Il Trionfo Del Tempo
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Top Customer Reviews
Like the brilliant smaller cantatas Handel composed in his Roman years (there are three recent recordings of such works by `La Risonanza', of surpassing beauty), Il Trionfo is 100% in the Italian manner, bursting with vocal exuberance and athleticism, utterly passionate, yet underneath the pyrotechnics one finds the profound structural mastery of counterpoint that the Saxon brought with him from Germany. Handel was, dare I say, the greatest Italian composer of the 18th Century. He was obviously also the greatest English composer of the 18th Century. Listening to his Italian triumphs, however, I find myself wishing he'd stayed in Rome and never removed his art to stuffy Calvinist England. Superb as his English music would be, there was something in the air in Italy that might have pushed him to even greater artistic accomplishments.Read more ›
"Il Trionfo" comprises a moralistic debate between the allegorical characters Beauty, Pleasure, Time, and Dis-Illusion. The story carries little interest, but Handel's music is ravishing.
This 2007 reissue (recorded in 2000) is clearly the best recording of the first version--especially at its two-disc-for-one bargain price. The singers, period instrumentalists, and recording are all first-rate.
There's a very good recording of the second version available on Naxos (conducted by J.C. Martini) and an excellent recording of the final version on Hyperion (with Emma Kirkby and others, conducted by Denys Darlow). I enjoy all three. Forced to choose, however, my favorite is the last one.
Paul N. Van de Water
You will *not* regret it.
Il trionfo del tempo e del disinganno ("The Triumph of Time and Disillusionment") is one of Handel's earliest masterpieces. Composed in 1707 for Cardinal Pamphili, Handel's patron and librettist in Rome, it's only recently that this work has attracted the interest and praise that it so much deserves. It's an allegorical drama about Belleza (Beauty), Piacere (Pleasure), Tempo (Time), and Disinganno (Disillusionment). Beauty undergoes a spiritual crisis in having to choose between carnal pleasure and godlike virtue. As one would predict, Beauty and Pleasure lose the battle to Time and Disillusionment..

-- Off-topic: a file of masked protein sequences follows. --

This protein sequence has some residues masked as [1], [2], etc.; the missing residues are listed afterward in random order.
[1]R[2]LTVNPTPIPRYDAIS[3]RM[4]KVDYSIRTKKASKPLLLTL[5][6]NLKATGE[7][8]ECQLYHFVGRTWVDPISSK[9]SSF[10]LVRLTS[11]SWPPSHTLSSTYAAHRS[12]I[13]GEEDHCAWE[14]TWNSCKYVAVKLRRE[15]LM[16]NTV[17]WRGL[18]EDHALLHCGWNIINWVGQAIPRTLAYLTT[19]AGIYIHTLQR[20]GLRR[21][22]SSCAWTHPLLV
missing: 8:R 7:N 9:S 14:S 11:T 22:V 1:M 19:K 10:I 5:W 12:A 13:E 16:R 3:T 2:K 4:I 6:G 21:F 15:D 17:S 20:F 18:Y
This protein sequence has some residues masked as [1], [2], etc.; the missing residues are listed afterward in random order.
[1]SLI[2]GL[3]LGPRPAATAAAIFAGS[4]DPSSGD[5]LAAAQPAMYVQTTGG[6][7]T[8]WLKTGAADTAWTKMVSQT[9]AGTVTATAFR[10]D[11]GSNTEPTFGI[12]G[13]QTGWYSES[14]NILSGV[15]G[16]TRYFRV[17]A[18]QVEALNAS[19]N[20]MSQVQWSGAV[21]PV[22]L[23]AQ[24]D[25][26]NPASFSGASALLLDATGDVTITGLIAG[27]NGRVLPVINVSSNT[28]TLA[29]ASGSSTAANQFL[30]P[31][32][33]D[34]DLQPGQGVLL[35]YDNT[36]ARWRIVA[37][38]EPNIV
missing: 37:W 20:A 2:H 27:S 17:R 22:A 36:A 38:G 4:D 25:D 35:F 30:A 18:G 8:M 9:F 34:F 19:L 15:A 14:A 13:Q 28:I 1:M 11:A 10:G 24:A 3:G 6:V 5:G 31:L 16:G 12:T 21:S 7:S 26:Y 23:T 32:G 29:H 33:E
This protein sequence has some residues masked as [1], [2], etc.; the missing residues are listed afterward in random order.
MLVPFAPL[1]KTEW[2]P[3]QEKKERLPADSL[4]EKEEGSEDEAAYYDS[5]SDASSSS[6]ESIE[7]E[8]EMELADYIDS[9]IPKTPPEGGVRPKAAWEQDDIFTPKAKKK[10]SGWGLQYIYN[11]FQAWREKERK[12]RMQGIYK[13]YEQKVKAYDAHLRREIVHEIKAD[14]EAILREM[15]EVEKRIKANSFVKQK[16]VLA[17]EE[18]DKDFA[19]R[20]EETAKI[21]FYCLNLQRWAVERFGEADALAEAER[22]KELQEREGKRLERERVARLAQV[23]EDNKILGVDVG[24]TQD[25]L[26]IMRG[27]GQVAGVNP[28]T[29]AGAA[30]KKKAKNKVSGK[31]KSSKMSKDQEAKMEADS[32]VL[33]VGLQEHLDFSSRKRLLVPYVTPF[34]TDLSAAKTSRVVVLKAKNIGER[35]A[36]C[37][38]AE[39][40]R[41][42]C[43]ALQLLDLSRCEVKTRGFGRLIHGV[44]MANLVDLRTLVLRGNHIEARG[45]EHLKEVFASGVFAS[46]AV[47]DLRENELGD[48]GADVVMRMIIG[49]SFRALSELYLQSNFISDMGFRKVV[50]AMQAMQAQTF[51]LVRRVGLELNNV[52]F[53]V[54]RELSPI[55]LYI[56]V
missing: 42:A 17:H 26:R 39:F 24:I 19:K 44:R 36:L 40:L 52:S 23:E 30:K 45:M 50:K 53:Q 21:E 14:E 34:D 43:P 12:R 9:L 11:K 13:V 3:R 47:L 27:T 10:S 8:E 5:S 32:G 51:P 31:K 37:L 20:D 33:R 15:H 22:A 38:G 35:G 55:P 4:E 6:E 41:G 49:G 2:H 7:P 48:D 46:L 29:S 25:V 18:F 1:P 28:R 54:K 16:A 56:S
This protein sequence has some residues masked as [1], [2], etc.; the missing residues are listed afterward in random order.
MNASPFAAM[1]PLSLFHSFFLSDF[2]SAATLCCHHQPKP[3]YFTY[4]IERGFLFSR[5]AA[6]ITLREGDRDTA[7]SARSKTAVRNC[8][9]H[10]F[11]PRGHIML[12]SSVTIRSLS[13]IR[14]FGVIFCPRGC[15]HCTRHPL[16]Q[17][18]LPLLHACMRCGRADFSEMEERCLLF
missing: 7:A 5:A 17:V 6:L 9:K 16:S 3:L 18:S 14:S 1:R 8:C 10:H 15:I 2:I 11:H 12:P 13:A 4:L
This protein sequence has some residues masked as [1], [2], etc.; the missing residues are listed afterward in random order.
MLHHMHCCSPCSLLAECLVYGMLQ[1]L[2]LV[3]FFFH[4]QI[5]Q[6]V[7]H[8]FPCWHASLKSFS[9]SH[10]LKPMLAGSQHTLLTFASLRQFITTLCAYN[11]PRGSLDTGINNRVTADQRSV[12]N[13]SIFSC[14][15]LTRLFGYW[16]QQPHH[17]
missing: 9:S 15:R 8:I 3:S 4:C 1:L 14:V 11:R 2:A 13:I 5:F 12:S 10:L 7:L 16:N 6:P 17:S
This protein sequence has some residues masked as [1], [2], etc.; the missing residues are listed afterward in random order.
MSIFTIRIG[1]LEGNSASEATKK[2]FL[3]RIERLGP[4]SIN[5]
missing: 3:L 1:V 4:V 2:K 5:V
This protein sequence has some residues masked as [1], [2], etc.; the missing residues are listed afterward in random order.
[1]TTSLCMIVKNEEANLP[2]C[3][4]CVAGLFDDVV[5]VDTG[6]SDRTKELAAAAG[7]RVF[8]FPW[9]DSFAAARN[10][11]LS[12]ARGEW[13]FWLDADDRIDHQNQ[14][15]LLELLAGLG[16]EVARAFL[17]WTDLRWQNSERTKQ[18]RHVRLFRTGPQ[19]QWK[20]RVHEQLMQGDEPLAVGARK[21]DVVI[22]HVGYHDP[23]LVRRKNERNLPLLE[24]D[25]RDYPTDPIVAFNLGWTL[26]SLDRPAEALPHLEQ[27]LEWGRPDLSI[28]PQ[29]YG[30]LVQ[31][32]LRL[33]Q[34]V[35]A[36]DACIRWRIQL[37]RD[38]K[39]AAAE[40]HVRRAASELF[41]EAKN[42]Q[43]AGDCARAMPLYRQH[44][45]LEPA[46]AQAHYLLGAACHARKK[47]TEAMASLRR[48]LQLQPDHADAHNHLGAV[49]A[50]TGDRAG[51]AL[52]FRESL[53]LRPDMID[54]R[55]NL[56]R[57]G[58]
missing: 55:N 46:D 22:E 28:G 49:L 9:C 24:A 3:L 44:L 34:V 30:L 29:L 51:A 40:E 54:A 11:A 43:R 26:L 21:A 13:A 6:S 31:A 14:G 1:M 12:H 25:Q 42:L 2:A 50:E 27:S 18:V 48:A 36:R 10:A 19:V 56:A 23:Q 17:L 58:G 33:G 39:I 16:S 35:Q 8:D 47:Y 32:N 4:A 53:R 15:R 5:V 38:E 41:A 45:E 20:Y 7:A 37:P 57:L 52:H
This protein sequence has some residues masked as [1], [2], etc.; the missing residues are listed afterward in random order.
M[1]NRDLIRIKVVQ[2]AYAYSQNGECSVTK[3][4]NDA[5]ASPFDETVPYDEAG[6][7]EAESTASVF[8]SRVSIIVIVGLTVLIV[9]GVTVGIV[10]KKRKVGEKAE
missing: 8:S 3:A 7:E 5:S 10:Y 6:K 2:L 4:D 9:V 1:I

The glorious sequence of arias and ensembles includes the famous 'Lascia la spina' (later recycled in Rinaldo as 'Lascia ch'io pianga'), played here at a brisk tempo to great effect, and Beauty's exquisite final `Tu del Ciel ministro eletto'. Handel borrowed various arias from Il Trionfo for later works, such as Agrippina, Giulio Cesare and Rodelinda. This testifies to the pride which Handel must have felt for this oratorio. Soprano Deborah York (Beauty) and contralto Sarah Mingardo (Disillusionment) are the unsurpassed star singers here, but soprano Gemma Bertagnolli and tenor Nicolas Sears are a very good match (although Bertagnolli's voice sounds slightly strained here and there).Read more ›
Most Recent Customer Reviews
This is on the whole a splendid recording of the first oratorio of G F Handel, written in the early Italian years of the then young composer. Read morePublished on August 2, 2012 by Abert
In contrast to the other reviewers, I found I could not focus on the music because I found the singing of Deborah York so unpleasant. Read morePublished on August 5, 2011 by drajhtoo